The first few months of 1998 frustrated California amateur astronomers with storm and rain, yet as I found myself leaving work in the small hours of 20 February, I noticed clear sky and an old Moon rising, between last quarter and new. Members of my observing group had mentioned that night's extremely favorable libration for observing the (Selenographic) west limb of Luna, so I hauled out my 63 mm Brandon refractor when I got home to Palo Alto.
My guilt at not setting up larger equipment evaporated with my first glance through the eyepiece. At 59x, the seeing was visibly poor -- the Moon's limb rippled and shook like a flag in the breeze. Even so, the substantial libration was obvious -- Grimaldi stood far in from the limb, dark and eye-catching in the high sun. Shadows were too short to show much topography, but several prominent albedo features aided navigation. The dark patch in Riccioli, as well as Lacus Aestatis and Cruger, all made it easy to find my way. Beyond the latter two, closer to the limb, lay a prominent rise with a dark patch beyond it -- a high point in Montes Cordillera, overlooking Lacus Autumnae. Crater Eichstadt, to the south, confirmed the identification. Beyond the Cordillera I found the lower Montes Rook, with perhaps a hint of Lacus Veris at their base, and still farther off, crossing the limb, lay a larger dark patch, well seen and unmistakable. It was Mare Orientale, the Eastern Sea, on the Moon's far side.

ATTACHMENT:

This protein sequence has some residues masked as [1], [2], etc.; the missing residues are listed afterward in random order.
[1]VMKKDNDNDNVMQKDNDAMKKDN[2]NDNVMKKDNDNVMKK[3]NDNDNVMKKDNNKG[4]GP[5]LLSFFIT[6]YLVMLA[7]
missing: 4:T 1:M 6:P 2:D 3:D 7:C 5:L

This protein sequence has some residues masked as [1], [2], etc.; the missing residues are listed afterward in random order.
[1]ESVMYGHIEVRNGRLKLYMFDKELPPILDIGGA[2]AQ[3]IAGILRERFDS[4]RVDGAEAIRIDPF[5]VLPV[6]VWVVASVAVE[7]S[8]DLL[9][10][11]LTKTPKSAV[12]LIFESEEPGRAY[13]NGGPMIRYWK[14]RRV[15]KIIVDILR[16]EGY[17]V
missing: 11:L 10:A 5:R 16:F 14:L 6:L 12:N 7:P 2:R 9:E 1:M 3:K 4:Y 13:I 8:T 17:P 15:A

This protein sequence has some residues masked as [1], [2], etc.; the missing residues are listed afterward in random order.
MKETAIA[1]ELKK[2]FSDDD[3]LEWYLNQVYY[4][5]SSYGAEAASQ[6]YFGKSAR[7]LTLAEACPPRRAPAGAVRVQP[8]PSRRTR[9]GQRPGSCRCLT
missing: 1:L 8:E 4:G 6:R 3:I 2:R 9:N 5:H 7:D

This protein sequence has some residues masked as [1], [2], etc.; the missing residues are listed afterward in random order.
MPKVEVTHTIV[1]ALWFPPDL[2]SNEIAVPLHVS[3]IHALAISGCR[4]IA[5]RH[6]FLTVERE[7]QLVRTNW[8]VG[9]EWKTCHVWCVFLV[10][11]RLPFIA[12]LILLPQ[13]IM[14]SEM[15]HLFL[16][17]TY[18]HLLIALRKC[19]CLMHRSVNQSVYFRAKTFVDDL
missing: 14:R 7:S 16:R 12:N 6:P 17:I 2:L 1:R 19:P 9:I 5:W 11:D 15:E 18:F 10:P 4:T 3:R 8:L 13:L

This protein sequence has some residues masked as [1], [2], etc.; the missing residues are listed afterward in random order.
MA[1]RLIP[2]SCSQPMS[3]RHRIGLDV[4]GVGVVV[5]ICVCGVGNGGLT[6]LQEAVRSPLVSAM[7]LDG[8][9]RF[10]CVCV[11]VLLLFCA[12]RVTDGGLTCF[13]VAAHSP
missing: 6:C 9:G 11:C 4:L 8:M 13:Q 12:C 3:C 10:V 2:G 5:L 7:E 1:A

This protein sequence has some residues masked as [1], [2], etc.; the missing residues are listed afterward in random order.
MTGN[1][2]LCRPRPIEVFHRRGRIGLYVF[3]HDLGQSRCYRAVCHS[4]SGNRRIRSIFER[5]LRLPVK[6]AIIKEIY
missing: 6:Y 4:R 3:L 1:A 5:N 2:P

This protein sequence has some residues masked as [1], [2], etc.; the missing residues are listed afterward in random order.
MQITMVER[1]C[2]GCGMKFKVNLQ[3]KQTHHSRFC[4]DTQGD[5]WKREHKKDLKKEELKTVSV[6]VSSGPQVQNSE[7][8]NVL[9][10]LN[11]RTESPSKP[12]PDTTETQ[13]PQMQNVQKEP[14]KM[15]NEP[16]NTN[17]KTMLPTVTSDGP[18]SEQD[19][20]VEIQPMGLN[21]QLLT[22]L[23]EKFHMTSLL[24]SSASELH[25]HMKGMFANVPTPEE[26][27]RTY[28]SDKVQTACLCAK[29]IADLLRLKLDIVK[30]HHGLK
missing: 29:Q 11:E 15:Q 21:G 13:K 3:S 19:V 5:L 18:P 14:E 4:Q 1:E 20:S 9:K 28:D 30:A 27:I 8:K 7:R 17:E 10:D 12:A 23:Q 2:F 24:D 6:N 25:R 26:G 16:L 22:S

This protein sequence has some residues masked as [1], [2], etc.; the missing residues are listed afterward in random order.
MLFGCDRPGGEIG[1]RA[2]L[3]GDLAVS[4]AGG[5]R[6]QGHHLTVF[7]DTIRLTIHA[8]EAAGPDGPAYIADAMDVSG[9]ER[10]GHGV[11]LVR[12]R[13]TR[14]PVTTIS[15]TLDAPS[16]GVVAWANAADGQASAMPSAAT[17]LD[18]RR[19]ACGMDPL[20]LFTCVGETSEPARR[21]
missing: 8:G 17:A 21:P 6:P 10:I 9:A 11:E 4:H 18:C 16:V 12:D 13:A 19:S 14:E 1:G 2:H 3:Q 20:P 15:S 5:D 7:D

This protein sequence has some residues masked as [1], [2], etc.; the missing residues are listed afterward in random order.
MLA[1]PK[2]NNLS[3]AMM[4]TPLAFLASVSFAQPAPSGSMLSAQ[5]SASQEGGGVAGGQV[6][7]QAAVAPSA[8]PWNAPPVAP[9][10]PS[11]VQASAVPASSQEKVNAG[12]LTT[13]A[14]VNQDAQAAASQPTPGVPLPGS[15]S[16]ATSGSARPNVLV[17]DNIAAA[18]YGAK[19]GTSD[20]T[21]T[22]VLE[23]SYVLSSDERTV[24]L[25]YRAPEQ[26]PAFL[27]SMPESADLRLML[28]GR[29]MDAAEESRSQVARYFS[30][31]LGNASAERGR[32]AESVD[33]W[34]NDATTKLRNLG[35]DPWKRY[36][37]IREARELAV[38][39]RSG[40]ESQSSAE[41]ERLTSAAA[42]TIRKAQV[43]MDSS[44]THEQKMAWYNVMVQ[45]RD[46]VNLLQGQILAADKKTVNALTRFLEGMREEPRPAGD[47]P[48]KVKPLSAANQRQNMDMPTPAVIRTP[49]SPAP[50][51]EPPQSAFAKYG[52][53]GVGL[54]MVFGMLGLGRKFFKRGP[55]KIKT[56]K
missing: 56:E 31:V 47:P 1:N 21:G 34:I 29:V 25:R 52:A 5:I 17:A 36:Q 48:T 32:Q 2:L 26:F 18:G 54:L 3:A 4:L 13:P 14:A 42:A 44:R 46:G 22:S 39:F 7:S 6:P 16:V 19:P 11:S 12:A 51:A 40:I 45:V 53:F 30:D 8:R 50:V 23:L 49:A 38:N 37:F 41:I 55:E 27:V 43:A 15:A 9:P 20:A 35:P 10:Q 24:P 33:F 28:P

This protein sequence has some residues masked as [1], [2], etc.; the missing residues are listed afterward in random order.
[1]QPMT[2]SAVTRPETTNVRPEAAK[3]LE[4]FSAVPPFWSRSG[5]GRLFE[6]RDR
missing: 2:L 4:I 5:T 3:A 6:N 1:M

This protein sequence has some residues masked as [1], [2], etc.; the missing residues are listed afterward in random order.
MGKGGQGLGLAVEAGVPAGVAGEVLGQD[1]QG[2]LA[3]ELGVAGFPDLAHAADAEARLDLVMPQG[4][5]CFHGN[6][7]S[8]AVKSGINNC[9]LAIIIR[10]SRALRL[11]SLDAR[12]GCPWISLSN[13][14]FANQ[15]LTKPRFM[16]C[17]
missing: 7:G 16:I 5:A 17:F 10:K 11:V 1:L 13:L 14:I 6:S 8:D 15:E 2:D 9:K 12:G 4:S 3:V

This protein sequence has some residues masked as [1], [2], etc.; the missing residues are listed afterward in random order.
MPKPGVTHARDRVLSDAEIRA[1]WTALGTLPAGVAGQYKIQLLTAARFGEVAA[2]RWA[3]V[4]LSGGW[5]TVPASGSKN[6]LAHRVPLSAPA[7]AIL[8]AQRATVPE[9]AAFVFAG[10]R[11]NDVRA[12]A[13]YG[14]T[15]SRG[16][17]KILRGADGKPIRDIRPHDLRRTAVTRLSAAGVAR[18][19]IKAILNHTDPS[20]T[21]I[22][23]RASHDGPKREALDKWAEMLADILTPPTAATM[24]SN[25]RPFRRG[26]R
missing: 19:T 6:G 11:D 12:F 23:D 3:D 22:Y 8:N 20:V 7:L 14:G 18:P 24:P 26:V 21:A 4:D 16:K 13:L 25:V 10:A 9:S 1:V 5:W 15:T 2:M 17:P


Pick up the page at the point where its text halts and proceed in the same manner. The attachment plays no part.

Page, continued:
I picked up the Baby Brandon, an easy one-hand carry on its light photographic tripod and prepared to go inside and to bed. Then I caught myself laughing at the incongruous name of one of the features I had looked at. Lacus Autumnae means "Lake of Autumn", but Scorpius was climbing up the southeastern sky. It was almost spring.